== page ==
>> Haskell-Cafe mailing list
>> [hidden email]
>> http://www.haskell.org/mailman/listinfo/haskell-cafe
>
>
>
> _______________________________________________
> Haskell-Cafe mailing list
> [hidden email]
> http://www.haskell.org/mailman/listinfo/haskell-cafe
>



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Re: ordNub

John Lato-2
On Tue, Jul 16, 2013 at 10:31 AM, Ivan Lazar Miljenovic <[hidden email]> wrote:
On 16 July 2013 11:46, John Lato <[hidden email]> wrote:
> In my tests, using unordered-containers was slightly slower than using Ord,
> although as the number of repeated elements grows unordered-containers
> appears to have an advantage.  I'm sure the relative costs of comparison vs
> hashing would affect this also.  But both are dramatically better than the
> current nub.
>
> Has anyone looked at Bart's patches to see how difficult it would be to
> apply them (or re-write them)?

If I understand correctly, this function is proposed to be added to
Data.List which lives in base... but the proposals here are about
using either Sets from containers or HashSet from
unordered-containers; I thought base wasn't supposed to depend on any
other package :/

That was one of the points up for discussion: is it worth including a subset of Set functionality to enable a much better nub in base?  Is it even worth having Data.List.nub if it has quadratic complexity?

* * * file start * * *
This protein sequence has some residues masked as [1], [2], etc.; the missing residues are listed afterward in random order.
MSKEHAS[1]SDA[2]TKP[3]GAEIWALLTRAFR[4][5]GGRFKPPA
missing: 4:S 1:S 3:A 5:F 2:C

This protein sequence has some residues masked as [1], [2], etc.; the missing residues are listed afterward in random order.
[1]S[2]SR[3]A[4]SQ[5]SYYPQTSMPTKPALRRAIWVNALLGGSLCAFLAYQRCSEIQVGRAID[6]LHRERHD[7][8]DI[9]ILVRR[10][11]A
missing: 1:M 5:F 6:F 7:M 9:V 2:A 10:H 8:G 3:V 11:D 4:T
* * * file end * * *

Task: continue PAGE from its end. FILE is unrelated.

As an alternative, Bart's proposal was for both including ordNub in containers and an improved nub (with no dependencies outside base) in Data.List.  Unfortunately the patches are quite old (darcs format), and I don't know how they'd apply to the current situation.

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Re: ordNub

Clark Gaebel-2
I'm procrastinating something else, so I wrote the patch to
unordered-containers. Feel free to comment on the github link:

https://github.com/tibbe/unordered-containers/pull/67

I'm still against having an Ord version, since my intuition tells me
that hash-based data structures are faster than ordered ones. Someone
else can write the patch, though!

As a tangent, can anyone think of a data structure for which you can
write an Ord instance but Hashable/Eq is impossible (or prove
otherwise)? How about the converse?

Regards,
  - Clark

On Mon, Jul 15, 2013 at 10:40 PM, John Lato <[hidden email]> wrote:

> On Tue, Jul 16, 2013 at 10:31 AM, Ivan Lazar Miljenovic
> <[hidden email]> wrote:
>>
>> On 16 July 2013 11:46, John Lato <[hidden email]> wrote:
>> > In my tests, using unordered-containers was slightly slower than using
>> > Ord,
>> > although as the number of repeated elements grows unordered-containers
>> > appears to have an advantage.  I'm sure the relative costs of comparison